BEIJING/SINGAPORE (Reuters) – Chinese smartphone maker Xiaomi (OTC:) has become the country’s eighth-largest electric vehicle upstart after selling more than 7,000 units of its first model, the SU7 sedan, in April, according to industry data.

Xiaomi’s strong entry into China’s crowded EV market is set to further upend the world’s largest auto market, where companies have been locked in a fierce price war amid weakening demand. Xiaomi is already a household name in China for its popular smartphones and home appliances.

It joins other upstarts like Nio (NYSE:) and Xpeng (NYSE:) as new automakers focused on EV production. The category excludes legacy brands like Volkswagen (ETR:) and established EV makers such as Tesla (NASDAQ:), BYD (SZ:) and Geely.

Xiaomi sold 7,058 SU7s in April, its first full monthly sales since the model was launched in late March, and it is targeting more than 100,000 deliveries this year, which would correspond to monthly average sales of 11,618 units for the remainder of the year.

It replaced the Avatr EV brand from state-owned Chongqing Changan Automobile as the country’s eighth-biggest EV upstart, according to Reuters’ analysis of monthly sales data from ByteDance’s car information platform Dongchedi.

China’s EV market has been crowded by an increasing number of upstarts that include pure EV manufacturers such as Nio and Xpeng as well as EV sub-brands from traditional automakers including GAC’s Aion and Geely’s Zeekr.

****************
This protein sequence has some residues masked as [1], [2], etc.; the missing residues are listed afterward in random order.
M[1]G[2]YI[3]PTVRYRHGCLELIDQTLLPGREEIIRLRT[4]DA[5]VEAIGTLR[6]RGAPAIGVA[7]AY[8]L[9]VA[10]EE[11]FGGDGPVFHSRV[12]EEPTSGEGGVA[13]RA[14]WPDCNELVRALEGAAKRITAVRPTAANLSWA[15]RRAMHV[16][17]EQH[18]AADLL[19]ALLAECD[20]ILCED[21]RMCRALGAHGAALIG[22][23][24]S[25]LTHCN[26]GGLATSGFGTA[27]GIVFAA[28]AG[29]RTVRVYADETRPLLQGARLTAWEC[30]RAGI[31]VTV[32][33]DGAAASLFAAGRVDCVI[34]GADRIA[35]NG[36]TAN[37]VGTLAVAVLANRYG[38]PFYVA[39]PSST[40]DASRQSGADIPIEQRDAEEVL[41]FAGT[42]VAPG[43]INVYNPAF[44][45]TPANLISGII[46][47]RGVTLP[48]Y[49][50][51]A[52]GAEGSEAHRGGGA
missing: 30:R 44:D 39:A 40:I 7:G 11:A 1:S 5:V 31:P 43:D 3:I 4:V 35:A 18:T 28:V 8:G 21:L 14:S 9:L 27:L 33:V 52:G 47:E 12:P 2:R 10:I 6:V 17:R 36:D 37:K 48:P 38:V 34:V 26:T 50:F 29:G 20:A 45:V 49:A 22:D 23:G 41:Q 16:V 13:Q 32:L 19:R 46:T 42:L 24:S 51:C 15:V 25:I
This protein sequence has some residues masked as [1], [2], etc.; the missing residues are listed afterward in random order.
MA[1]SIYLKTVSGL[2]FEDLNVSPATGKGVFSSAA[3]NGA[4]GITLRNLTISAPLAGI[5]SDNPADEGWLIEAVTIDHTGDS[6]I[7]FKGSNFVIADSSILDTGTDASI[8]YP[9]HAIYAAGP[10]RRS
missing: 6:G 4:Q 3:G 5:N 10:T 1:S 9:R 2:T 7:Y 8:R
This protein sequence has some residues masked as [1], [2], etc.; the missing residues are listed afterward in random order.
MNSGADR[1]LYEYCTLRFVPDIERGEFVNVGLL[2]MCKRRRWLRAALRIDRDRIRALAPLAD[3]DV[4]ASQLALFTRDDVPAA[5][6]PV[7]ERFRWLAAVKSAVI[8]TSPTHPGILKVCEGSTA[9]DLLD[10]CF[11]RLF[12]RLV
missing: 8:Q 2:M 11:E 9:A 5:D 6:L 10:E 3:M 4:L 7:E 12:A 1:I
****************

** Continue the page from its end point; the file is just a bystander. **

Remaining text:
Huawei-backed Harmony Intelligent Mobility Alliance (HIMA) is also among the new upstarts. Brands under the HIMA include Aito and Luxeed and their combined EV sales totalled 20,819 units in April, according to Dongchedi data.

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Some Huawei vehicles such as the Aito M5 and M9 come in both extended-range and pure EV variants and both versions are counted in as EVs, meaning its actual pure EV sales would be lower than the reported figure. Dongchedi does not provide a sales breakdown of those variants.

Xiaomi’s estimated monthly sales of more than 11,000 units for the remainder of the year also puts it in a close competition with Volkswagen, which has fared better than most other foreign legacy auto brands in competing with Chinese EV players.

VW delivered 13,108 EVs in April under its ID series through two Chinese joint ventures, with the models starting at a lower price than Xiaomi’s standard SU7 at 215,900 yuan ($29,845.59).

The market is set to turn even more bullish on Xiaomi in coming years, according to some analysts. HSBC Qianhai forecasts sales of the Xiaomi vehicle at 240,000 units in 2025 and 348,000 units in 2026.

Local champion BYD topped China’s EV sales rankings with 120,234 units last month. Sales were largely driven by affordable models much cheaper than the SU7.

U.S. giant Tesla netted 31,421 units in Model 3 and Y sales in April.

Xiaomi’s base model SU7 is about $4,000 cheaper than the base model of Tesla’s Model 3 in China.

As EV makers grapple with growing competition in the China market, many are now shifting their focus to overseas markets.

China’s passenger vehicle exports surging to a record high in April, whereas domestic sales contracted 5.8% from a year earlier, data from the China Passenger Car Association showed.

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